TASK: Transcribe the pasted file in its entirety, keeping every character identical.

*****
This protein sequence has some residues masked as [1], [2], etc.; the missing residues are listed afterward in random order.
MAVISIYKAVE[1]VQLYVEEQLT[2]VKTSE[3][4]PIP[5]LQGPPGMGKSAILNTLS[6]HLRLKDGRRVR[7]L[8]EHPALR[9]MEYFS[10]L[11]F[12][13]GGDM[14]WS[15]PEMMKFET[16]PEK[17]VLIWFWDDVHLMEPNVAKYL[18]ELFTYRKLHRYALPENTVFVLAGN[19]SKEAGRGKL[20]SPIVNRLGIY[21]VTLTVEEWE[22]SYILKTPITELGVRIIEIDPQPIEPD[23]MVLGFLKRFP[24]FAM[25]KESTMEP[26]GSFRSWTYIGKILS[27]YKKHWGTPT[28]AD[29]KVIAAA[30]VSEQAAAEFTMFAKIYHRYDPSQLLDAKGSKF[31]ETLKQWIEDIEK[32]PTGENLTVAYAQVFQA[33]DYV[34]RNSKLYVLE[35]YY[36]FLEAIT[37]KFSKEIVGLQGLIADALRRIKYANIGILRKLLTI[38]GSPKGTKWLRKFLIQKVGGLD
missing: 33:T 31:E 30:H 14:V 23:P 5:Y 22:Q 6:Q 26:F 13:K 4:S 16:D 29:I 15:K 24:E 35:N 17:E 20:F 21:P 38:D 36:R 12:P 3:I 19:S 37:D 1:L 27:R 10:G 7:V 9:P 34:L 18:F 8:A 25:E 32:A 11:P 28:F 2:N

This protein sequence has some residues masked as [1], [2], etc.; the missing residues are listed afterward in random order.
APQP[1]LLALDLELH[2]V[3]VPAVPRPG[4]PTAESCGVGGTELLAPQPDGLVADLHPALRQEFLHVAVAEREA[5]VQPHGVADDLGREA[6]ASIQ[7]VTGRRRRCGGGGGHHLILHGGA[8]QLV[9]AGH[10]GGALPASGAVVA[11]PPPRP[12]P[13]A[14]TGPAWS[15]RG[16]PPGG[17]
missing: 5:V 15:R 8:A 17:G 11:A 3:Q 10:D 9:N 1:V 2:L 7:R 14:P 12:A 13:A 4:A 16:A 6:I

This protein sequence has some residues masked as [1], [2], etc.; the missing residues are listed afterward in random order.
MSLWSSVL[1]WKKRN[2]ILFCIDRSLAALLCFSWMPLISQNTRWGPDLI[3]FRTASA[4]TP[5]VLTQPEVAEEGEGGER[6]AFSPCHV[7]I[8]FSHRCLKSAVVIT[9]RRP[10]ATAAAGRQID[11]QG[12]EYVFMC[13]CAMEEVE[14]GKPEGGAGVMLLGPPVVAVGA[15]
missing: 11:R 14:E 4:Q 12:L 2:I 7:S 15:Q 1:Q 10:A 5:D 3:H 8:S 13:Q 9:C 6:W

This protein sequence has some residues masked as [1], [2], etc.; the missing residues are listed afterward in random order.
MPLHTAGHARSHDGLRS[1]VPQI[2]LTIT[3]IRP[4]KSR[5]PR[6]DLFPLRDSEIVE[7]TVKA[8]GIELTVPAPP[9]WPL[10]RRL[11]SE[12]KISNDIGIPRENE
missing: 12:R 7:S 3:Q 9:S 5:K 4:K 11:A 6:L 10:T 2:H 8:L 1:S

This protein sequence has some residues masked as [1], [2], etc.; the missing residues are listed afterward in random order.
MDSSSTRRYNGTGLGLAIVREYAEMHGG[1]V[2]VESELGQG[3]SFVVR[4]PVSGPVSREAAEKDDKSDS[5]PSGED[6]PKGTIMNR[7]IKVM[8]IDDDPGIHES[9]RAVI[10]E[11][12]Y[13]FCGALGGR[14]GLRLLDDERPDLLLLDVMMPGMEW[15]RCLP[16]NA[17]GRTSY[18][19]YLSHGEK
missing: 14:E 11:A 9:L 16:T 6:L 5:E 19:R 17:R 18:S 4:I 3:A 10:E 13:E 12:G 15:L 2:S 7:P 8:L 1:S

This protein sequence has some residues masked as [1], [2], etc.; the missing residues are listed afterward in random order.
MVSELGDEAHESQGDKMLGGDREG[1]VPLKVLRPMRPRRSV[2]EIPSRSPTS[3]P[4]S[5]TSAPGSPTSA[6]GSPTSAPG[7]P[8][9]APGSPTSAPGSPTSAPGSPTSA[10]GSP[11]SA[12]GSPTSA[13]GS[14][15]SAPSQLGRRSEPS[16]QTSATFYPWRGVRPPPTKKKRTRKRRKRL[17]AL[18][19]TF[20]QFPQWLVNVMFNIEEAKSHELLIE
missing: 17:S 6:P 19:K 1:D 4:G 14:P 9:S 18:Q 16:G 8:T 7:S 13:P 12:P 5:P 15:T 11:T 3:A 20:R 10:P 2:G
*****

This protein sequence has some residues masked as [1], [2], etc.; the missing residues are listed afterward in random order.
MAVISIYKAVE[1]VQLYVEEQLT[2]VKTSE[3][4]PIP[5]LQGPPGMGKSAILNTLS[6]HLRLKDGRRVR[7]L[8]EHPALR[9]MEYFS[10]L[11]F[12][13]GGDM[14]WS[15]PEMMKFET[16]PEK[17]VLIWFWDDVHLMEPNVAKYL[18]ELFTYRKLHRYALPENTVFVLAGN[19]SKEAGRGKL[20]SPIVNRLGIY[21]VTLTVEEWE[22]SYILKTPITELGVRIIEIDPQPIEPD[23]MVLGFLKRFP[24]FAM[25]KESTMEP[26]GSFRSWTYIGKILS[27]YKKHWGTPT[28]AD[29]KVIAAA[30]VSEQAAAEFTMFAKIYHRYDPSQLLDAKGSKF[31]ETLKQWIEDIEK[32]PTGENLTVAYAQVFQA[33]DYV[34]RNSKLYVLE[35]YY[36]FLEAIT[37]KFSKEIVGLQGLIADALRRIKYANIGILRKLLTI[38]GSPKGTKWLRKFLIQKVGGLD
missing: 33:T 31:E 30:H 14:V 23:P 5:Y 22:Q 6:Q 26:F 13:K 4:S 16:D 29:I 15:K 24:E 35:N 17:E 20:F 21:P 38:D 36:R 12:P 3:I 19:S 37:D 1:L 27:R 10:G 7:V 9:P 34:L 18:F 8:A 25:E 32:A 11:P 28:F 2:N

This protein sequence has some residues masked as [1], [2], etc.; the missing residues are listed afterward in random order.
APQP[1]LLALDLELH[2]V[3]VPAVPRPG[4]PTAESCGVGGTELLAPQPDGLVADLHPALRQEFLHVAVAEREA[5]VQPHGVADDLGREA[6]ASIQ[7]VTGRRRRCGGGGGHHLILHGGA[8]QLV[9]AGH[10]GGALPASGAVVA[11]PPPRP[12]P[13]A[14]TGPAWS[15]RG[16]PPGG[17]
missing: 5:V 15:R 8:A 17:G 11:A 3:Q 10:D 9:N 1:V 2:L 7:R 14:P 12:A 13:A 4:A 16:A 6:I

This protein sequence has some residues masked as [1], [2], etc.; the missing residues are listed afterward in random order.
MSLWSSVL[1]WKKRN[2]ILFCIDRSLAALLCFSWMPLISQNTRWGPDLI[3]FRTASA[4]TP[5]VLTQPEVAEEGEGGER[6]AFSPCHV[7]I[8]FSHRCLKSAVVIT[9]RRP[10]ATAAAGRQID[11]QG[12]EYVFMC[13]CAMEEVE[14]GKPEGGAGVMLLGPPVVAVGA[15]
missing: 11:R 14:E 4:Q 12:L 2:I 7:S 15:Q 1:Q 10:A 5:D 3:H 8:S 13:Q 9:C 6:W

This protein sequence has some residues masked as [1], [2], etc.; the missing residues are listed afterward in random order.
MPLHTAGHARSHDGLRS[1]VPQI[2]LTIT[3]IRP[4]KSR[5]PR[6]DLFPLRDSEIVE[7]TVKA[8]GIELTVPAPP[9]WPL[10]RRL[11]SE[12]KISNDIGIPRENE
missing: 12:R 7:S 3:Q 9:S 5:K 4:K 11:A 6:L 10:T 2:H 8:L 1:S

This protein sequence has some residues masked as [1], [2], etc.; the missing residues are listed afterward in random order.
MDSSSTRRYNGTGLGLAIVREYAEMHGG[1]V[2]VESELGQG[3]SFVVR[4]PVSGPVSREAAEKDDKSDS[5]PSGED[6]PKGTIMNR[7]IKVM[8]IDDDPGIHES[9]RAVI[10]E[11][12]Y[13]FCGALGGR[14]GLRLLDDERPDLLLLDVMMPGMEW[15]RCLP[16]NA[17]GRTSY[18][19]YLSHGEK
missing: 14:E 11:A 9:L 16:T 6:L 5:E 19:R 17:R 18:S 4:I 3:A 10:E 13:E 12:G 15:L 2:S 7:P 8:L 1:S

This protein sequence has some residues masked as [1], [2], etc.; the missing residues are listed afterward in random order.
MVSELGDEAHESQGDKMLGGDREG[1]VPLKVLRPMRPRRSV[2]EIPSRSPTS[3]P[4]S[5]TSAPGSPTSA[6]GSPTSAPG[7]P[8][9]APGSPTSAPGSPTSAPGSPTSA[10]GSP[11]SA[12]GSPTSA[13]GS[14][15]SAPSQLGRRSEPS[16]QTSATFYPWRGVRPPPTKKKRTRKRRKRL[17]AL[18][19]TF[20]QFPQWLVNVMFNIEEAKSHELLIE
missing: 17:S 6:P 19:K 1:D 4:G 14:P 9:S 18:Q 16:G 8:T 7:S 13:P 12:P 5:P 15:T 11:T 3:A 20:R 10:P 2:G